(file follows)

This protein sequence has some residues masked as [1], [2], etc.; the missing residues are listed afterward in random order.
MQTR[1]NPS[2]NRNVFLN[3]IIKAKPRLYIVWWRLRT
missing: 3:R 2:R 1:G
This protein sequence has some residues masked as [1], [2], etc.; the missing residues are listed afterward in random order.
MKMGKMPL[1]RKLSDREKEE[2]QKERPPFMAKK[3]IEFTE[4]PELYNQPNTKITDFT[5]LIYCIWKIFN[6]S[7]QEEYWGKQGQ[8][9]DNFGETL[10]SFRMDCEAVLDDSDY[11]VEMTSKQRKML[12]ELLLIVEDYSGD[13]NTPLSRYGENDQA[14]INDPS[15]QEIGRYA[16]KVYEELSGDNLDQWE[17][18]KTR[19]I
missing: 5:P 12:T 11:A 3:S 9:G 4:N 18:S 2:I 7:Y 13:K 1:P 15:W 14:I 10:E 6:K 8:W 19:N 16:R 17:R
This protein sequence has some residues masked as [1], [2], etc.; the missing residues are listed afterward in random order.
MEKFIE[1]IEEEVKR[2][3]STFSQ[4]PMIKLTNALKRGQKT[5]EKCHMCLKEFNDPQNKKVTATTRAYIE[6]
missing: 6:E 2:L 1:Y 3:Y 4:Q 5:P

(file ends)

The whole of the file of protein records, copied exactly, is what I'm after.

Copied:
This protein sequence has some residues masked as [1], [2], etc.; the missing residues are listed afterward in random order.
MQTR[1]NPS[2]NRNVFLN[3]IIKAKPRLYIVWWRLRT
missing: 3:R 2:R 1:G
This protein sequence has some residues masked as [1], [2], etc.; the missing residues are listed afterward in random order.
MKMGKMPL[1]RKLSDREKEE[2]QKERPPFMAKK[3]IEFTE[4]PELYNQPNTKITDFT[5]LIYCIWKIFN[6]S[7]QEEYWGKQGQ[8][9]DNFGETL[10]SFRMDCEAVLDDSDY[11]VEMTSKQRKML[12]ELLLIVEDYSGD[13]NTPLSRYGENDQA[14]INDPS[15]QEIGRYA[16]KVYEELSGDNLDQWE[17][18]KTR[19]I
missing: 5:P 12:T 11:A 3:S 9:G 4:N 18:S 2:I 7:Y 13:K 1:P 15:W 14:I 10:E 6:K 8:W 19:N 16:R 17:R
This protein sequence has some residues masked as [1], [2], etc.; the missing residues are listed afterward in random order.
MEKFIE[1]IEEEVKR[2][3]STFSQ[4]PMIKLTNALKRGQKT[5]EKCHMCLKEFNDPQNKKVTATTRAYIE[6]
missing: 6:E 2:L 1:Y 3:Y 4:Q 5:P